Hacker News has learned that Apple/Vodafone has been suing the UK’s telecoms regulator for more than two years over the way it regulates the data flows between the two companies.
Apple has been asking for the court order to be lifted, claiming that Vodafine is not an ‘information service provider’ under the Data Protection Act, and therefore the regulator should not be required to comply with it.
Apple is arguing that the regulator has not yet given it “clearly established” that the company is providing services that are essential to the provision of telecommunications services, and that it therefore is not subject to the Act.
Vodacom, which is owned by a US company called Liberty Media, is a subsidiary of Vodacode.
Voskhodin says that Apple is trying to “pile on” Vodas network data to the regulators burden.
“They are using the regulator to pressure them to lift a data protection order,” he said.
“The regulator should be able to protect consumers.”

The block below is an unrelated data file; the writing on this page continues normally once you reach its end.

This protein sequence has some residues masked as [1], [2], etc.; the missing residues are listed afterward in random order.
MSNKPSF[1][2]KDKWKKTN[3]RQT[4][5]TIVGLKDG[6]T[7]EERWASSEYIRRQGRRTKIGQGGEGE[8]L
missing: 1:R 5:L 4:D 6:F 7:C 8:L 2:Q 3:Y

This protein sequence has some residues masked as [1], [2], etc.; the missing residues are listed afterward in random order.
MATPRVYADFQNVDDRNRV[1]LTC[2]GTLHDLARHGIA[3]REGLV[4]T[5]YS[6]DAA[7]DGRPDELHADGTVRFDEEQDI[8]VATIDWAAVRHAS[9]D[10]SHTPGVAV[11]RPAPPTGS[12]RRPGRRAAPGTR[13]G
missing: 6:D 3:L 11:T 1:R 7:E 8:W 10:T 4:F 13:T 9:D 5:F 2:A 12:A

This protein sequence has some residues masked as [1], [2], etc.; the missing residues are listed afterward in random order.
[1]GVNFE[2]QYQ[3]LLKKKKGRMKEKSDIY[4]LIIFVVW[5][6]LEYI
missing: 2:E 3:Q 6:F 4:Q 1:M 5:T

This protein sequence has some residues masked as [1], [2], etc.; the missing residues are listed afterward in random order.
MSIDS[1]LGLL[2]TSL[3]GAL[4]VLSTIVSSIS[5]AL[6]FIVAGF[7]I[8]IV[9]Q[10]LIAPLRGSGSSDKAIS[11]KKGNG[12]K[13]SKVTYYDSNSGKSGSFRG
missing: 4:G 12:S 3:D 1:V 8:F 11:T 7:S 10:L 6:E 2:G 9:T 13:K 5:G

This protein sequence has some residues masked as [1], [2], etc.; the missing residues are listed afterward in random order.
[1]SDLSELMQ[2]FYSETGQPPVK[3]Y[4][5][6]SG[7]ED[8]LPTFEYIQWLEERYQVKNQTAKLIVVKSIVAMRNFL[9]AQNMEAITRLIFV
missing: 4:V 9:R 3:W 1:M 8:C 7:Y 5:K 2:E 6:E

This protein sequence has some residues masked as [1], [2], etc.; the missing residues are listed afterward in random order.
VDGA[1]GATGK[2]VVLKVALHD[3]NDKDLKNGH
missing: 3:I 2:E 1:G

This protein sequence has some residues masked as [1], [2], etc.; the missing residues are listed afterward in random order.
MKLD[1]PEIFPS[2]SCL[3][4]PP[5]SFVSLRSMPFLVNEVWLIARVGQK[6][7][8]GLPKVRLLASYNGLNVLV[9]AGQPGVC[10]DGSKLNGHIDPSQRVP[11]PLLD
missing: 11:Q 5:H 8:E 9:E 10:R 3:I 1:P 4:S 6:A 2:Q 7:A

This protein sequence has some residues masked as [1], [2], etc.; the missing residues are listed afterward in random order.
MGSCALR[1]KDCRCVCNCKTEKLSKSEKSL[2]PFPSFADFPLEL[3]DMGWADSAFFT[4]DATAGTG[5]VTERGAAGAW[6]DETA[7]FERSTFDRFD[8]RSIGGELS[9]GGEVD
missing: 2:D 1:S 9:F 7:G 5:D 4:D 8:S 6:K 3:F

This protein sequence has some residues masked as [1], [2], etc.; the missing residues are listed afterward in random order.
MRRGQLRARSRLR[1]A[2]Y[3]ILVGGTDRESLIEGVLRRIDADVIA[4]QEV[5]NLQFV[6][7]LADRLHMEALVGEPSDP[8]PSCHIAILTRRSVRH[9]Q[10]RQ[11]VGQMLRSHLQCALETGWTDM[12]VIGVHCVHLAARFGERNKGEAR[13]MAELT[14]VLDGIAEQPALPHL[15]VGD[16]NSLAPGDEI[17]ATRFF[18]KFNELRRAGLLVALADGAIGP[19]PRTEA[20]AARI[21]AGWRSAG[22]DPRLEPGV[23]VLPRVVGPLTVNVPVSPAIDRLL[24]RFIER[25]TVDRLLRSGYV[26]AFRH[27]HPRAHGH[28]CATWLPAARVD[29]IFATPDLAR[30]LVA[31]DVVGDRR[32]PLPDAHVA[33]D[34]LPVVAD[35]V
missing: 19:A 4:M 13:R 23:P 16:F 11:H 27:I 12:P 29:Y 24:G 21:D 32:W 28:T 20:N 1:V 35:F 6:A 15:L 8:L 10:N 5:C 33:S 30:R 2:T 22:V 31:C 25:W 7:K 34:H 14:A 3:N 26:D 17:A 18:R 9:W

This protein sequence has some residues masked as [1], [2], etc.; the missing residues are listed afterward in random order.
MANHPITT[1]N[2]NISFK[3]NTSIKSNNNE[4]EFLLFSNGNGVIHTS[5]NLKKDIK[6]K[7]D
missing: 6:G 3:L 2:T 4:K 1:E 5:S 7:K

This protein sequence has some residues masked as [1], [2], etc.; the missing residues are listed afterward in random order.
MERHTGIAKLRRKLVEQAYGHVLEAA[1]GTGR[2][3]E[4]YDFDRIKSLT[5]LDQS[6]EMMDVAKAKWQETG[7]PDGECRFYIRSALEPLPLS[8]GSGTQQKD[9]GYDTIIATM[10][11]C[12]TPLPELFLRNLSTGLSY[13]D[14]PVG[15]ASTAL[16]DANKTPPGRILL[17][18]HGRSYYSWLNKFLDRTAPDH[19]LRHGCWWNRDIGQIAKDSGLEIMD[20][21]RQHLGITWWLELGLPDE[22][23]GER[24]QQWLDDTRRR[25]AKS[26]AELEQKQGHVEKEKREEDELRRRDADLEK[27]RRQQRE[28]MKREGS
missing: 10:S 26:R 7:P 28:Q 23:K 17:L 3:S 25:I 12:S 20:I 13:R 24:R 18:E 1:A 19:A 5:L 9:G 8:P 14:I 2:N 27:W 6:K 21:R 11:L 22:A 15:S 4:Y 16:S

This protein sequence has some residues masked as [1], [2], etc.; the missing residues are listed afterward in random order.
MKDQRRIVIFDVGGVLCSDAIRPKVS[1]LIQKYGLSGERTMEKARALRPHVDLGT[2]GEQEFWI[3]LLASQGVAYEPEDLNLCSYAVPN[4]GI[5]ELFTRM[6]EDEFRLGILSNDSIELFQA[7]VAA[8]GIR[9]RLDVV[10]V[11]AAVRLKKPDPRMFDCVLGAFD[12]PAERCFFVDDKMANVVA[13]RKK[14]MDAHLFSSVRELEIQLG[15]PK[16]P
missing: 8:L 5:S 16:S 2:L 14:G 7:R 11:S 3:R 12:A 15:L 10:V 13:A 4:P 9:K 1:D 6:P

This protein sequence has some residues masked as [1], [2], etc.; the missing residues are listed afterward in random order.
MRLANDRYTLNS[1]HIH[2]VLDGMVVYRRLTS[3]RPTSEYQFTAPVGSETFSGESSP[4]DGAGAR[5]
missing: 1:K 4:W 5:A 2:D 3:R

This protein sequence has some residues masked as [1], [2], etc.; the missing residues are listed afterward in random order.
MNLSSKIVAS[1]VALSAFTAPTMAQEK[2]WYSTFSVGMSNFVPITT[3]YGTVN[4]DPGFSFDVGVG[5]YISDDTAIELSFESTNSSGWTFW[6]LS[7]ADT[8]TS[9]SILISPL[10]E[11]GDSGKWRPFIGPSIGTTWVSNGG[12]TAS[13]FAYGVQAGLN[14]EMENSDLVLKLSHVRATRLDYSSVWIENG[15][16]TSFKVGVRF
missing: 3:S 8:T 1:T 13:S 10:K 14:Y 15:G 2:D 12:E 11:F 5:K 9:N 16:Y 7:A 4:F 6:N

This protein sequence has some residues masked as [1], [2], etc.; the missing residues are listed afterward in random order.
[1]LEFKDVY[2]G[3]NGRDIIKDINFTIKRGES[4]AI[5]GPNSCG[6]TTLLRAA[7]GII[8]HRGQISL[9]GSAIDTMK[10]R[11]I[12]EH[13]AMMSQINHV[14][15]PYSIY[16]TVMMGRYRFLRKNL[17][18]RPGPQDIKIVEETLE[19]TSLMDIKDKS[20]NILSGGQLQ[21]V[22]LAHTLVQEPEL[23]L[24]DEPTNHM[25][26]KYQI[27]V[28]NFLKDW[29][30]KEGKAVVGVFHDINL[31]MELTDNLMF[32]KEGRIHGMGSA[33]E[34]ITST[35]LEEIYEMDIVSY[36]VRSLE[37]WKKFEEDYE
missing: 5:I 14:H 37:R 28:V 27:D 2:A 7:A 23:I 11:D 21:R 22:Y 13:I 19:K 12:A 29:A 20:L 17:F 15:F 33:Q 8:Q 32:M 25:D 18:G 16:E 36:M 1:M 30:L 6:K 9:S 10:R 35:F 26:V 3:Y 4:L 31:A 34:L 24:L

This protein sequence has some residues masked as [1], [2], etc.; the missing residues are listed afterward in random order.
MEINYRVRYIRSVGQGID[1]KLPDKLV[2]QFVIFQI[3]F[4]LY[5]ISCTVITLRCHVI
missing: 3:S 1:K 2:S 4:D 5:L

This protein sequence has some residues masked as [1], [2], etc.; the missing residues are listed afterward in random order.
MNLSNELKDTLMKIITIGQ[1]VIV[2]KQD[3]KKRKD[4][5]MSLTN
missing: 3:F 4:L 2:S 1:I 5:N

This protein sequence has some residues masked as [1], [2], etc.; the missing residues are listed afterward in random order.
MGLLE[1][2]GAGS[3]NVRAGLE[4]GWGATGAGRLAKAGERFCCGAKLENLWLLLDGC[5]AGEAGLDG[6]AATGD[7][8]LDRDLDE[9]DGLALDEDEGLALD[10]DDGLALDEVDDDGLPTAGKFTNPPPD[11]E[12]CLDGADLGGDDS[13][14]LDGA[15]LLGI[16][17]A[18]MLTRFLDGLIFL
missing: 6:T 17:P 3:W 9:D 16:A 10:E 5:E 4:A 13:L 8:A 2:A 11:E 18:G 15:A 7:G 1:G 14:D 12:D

Voskovskiy says the case is about how the regulator deals with the ‘unexpected’ data flows of a data centre.
“Apple is claiming that the data flow is a matter of national security, and the regulator is not a surveillance state, so the data must be exempted,” he says.
“And the regulator was not asked to act on that.”
He adds that Apple has no legal authority to demand data flows from Vodapro and Vodacoin, saying the court ruling is “a slap in the face to consumers.”
Apple is now seeking to have the case dismissed on the grounds that Voskovskys data flows are not essential to providing telecommunications services.
Voskhovskiy believes that the order is “an unreasonable interference with consumers’ privacy”.
He says that the court’s order is an “absolute waste of time”.
Apple has not commented on the case.
Vonslawskiy is an IT security researcher at the University of Edinburgh.
He has been researching and writing about data protection laws since 2009.
He was a regular contributor to the Hacker News Tech Radar.